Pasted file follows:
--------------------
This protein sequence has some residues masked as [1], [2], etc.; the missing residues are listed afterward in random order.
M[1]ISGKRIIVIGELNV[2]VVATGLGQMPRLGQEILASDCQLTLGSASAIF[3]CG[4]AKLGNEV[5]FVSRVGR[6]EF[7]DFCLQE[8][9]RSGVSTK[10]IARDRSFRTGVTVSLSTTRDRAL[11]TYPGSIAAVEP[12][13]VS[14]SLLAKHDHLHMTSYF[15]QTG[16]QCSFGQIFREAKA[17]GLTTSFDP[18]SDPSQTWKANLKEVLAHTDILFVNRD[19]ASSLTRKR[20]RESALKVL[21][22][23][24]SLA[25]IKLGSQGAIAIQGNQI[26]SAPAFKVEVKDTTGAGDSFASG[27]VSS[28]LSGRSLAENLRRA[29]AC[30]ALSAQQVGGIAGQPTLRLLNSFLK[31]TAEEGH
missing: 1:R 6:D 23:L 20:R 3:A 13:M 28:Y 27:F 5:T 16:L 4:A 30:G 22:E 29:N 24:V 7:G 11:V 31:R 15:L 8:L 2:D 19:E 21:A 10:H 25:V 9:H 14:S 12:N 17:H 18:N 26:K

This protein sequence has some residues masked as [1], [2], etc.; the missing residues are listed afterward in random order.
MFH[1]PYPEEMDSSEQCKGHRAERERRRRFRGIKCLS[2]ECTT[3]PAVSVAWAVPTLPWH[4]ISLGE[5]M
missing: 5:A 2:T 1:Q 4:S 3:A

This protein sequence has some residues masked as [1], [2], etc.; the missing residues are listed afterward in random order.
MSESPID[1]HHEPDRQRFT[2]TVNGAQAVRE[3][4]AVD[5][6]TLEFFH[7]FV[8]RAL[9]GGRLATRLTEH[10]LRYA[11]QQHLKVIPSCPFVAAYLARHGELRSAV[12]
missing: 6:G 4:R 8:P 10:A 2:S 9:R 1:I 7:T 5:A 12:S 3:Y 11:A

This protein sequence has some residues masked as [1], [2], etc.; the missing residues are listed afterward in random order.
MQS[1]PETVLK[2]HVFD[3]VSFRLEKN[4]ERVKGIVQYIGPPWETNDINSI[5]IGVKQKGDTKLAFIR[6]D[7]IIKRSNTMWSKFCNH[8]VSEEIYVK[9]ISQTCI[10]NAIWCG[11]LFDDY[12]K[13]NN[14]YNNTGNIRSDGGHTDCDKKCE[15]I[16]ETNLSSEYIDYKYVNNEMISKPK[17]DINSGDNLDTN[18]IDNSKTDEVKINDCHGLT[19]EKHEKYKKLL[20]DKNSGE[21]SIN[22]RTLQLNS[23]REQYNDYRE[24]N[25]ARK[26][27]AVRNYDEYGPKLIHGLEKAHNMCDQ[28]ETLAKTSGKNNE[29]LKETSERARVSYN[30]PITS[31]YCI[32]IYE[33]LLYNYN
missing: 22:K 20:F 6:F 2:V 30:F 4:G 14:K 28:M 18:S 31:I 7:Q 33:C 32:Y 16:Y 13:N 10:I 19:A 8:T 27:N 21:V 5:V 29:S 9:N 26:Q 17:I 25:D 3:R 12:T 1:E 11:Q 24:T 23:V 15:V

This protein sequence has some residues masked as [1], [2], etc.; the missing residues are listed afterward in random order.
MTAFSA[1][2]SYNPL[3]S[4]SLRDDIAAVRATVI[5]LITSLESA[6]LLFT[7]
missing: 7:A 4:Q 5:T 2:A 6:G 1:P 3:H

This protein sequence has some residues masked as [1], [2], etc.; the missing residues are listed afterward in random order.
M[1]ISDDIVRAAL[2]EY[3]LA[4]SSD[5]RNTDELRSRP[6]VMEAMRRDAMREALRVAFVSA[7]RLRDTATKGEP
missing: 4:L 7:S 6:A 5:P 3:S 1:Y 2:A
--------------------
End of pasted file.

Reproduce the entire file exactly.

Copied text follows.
This protein sequence has some residues masked as [1], [2], etc.; the missing residues are listed afterward in random order.
M[1]ISGKRIIVIGELNV[2]VVATGLGQMPRLGQEILASDCQLTLGSASAIF[3]CG[4]AKLGNEV[5]FVSRVGR[6]EF[7]DFCLQE[8][9]RSGVSTK[10]IARDRSFRTGVTVSLSTTRDRAL[11]TYPGSIAAVEP[12][13]VS[14]SLLAKHDHLHMTSYF[15]QTG[16]QCSFGQIFREAKA[17]GLTTSFDP[18]SDPSQTWKANLKEVLAHTDILFVNRD[19]ASSLTRKR[20]RESALKVL[21][22][23][24]SLA[25]IKLGSQGAIAIQGNQI[26]SAPAFKVEVKDTTGAGDSFASG[27]VSS[28]LSGRSLAENLRRA[29]AC[30]ALSAQQVGGIAGQPTLRLLNSFLK[31]TAEEGH
missing: 1:R 6:D 23:L 20:R 3:A 13:M 28:Y 27:F 5:T 16:L 4:A 30:G 22:E 29:N 24:V 7:G 11:V 31:R 15:L 8:L 2:D 19:E 21:A 10:H 25:V 9:H 14:S 12:N 17:H 18:N 26:K

This protein sequence has some residues masked as [1], [2], etc.; the missing residues are listed afterward in random order.
MFH[1]PYPEEMDSSEQCKGHRAERERRRRFRGIKCLS[2]ECTT[3]PAVSVAWAVPTLPWH[4]ISLGE[5]M
missing: 5:A 2:T 1:Q 4:S 3:A

This protein sequence has some residues masked as [1], [2], etc.; the missing residues are listed afterward in random order.
MSESPID[1]HHEPDRQRFT[2]TVNGAQAVRE[3][4]AVD[5][6]TLEFFH[7]FV[8]RAL[9]GGRLATRLTEH[10]LRYA[11]QQHLKVIPSCPFVAAYLARHGELRSAV[12]
missing: 6:G 4:R 8:P 10:A 2:S 9:R 1:I 7:T 5:A 12:S 3:Y 11:A

This protein sequence has some residues masked as [1], [2], etc.; the missing residues are listed afterward in random order.
MQS[1]PETVLK[2]HVFD[3]VSFRLEKN[4]ERVKGIVQYIGPPWETNDINSI[5]IGVKQKGDTKLAFIR[6]D[7]IIKRSNTMWSKFCNH[8]VSEEIYVK[9]ISQTCI[10]NAIWCG[11]LFDDY[12]K[13]NN[14]YNNTGNIRSDGGHTDCDKKCE[15]I[16]ETNLSSEYIDYKYVNNEMISKPK[17]DINSGDNLDTN[18]IDNSKTDEVKINDCHGLT[19]EKHEKYKKLL[20]DKNSGE[21]SIN[22]RTLQLNS[23]REQYNDYRE[24]N[25]ARK[26][27]AVRNYDEYGPKLIHGLEKAHNMCDQ[28]ETLAKTSGKNNE[29]LKETSERARVSYN[30]PITS[31]YCI[32]IYE[33]LLYNYN
missing: 22:K 20:F 6:F 2:V 30:F 4:G 14:K 28:M 18:S 31:I 7:Q 33:C 32:Y 16:Y 13:N 10:I 19:A 8:T 27:N 21:V 5:V 29:S 9:N 26:Q 17:I 25:D 3:R 12:T 1:E 11:Q 24:T 23:V 15:V

This protein sequence has some residues masked as [1], [2], etc.; the missing residues are listed afterward in random order.
MTAFSA[1][2]SYNPL[3]S[4]SLRDDIAAVRATVI[5]LITSLESA[6]LLFT[7]
missing: 7:A 4:Q 5:T 2:A 6:G 1:P 3:H

This protein sequence has some residues masked as [1], [2], etc.; the missing residues are listed afterward in random order.
M[1]ISDDIVRAAL[2]EY[3]LA[4]SSD[5]RNTDELRSRP[6]VMEAMRRDAMREALRVAFVSA[7]RLRDTATKGEP
missing: 4:L 7:S 6:A 5:P 3:S 1:Y 2:A